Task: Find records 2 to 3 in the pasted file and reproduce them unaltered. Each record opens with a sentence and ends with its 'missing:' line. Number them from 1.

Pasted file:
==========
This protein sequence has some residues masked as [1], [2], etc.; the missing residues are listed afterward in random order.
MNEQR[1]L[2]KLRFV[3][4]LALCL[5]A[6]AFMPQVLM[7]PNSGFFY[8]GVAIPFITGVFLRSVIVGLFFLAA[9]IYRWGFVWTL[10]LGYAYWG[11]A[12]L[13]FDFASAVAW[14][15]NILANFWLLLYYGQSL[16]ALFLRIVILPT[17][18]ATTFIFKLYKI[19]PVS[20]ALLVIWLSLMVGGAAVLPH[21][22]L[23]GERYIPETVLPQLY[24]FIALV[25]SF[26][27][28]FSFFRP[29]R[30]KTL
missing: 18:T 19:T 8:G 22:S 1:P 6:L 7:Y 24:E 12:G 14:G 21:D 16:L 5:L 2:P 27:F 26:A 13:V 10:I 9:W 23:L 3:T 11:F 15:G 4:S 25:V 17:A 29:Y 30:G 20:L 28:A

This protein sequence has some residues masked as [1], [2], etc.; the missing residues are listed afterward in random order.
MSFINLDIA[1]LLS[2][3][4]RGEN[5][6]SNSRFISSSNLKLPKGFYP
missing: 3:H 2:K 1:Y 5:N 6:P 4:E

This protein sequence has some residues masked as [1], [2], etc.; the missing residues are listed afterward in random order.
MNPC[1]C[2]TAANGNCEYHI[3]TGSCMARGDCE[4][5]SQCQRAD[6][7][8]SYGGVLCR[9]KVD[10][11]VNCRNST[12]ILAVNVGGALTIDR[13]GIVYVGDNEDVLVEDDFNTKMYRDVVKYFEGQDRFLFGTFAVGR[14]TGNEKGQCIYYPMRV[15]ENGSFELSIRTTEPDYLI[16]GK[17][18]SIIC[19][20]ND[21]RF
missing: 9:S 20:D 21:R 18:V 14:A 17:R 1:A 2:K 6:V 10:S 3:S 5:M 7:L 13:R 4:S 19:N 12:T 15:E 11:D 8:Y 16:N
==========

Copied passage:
This protein sequence has some residues masked as [1], [2], etc.; the missing residues are listed afterward in random order.
MSFINLDIA[1]LLS[2][3][4]RGEN[5][6]SNSRFISSSNLKLPKGFYP
missing: 3:H 2:K 1:Y 5:N 6:P 4:E

This protein sequence has some residues masked as [1], [2], etc.; the missing residues are listed afterward in random order.
MNPC[1]C[2]TAANGNCEYHI[3]TGSCMARGDCE[4][5]SQCQRAD[6][7][8]SYGGVLCR[9]KVD[10][11]VNCRNST[12]ILAVNVGGALTIDR[13]GIVYVGDNEDVLVEDDFNTKMYRDVVKYFEGQDRFLFGTFAVGR[14]TGNEKGQCIYYPMRV[15]ENGSFELSIRTTEPDYLI[16]GK[17][18]SIIC[19][20]ND[21]RF
missing: 9:S 20:D 21:R 18:V 14:A 17:R 1:A 2:K 6:V 10:S 3:S 5:M 7:L 13:R 4:S 19:N 12:T 15:E 11:D 8:Y 16:N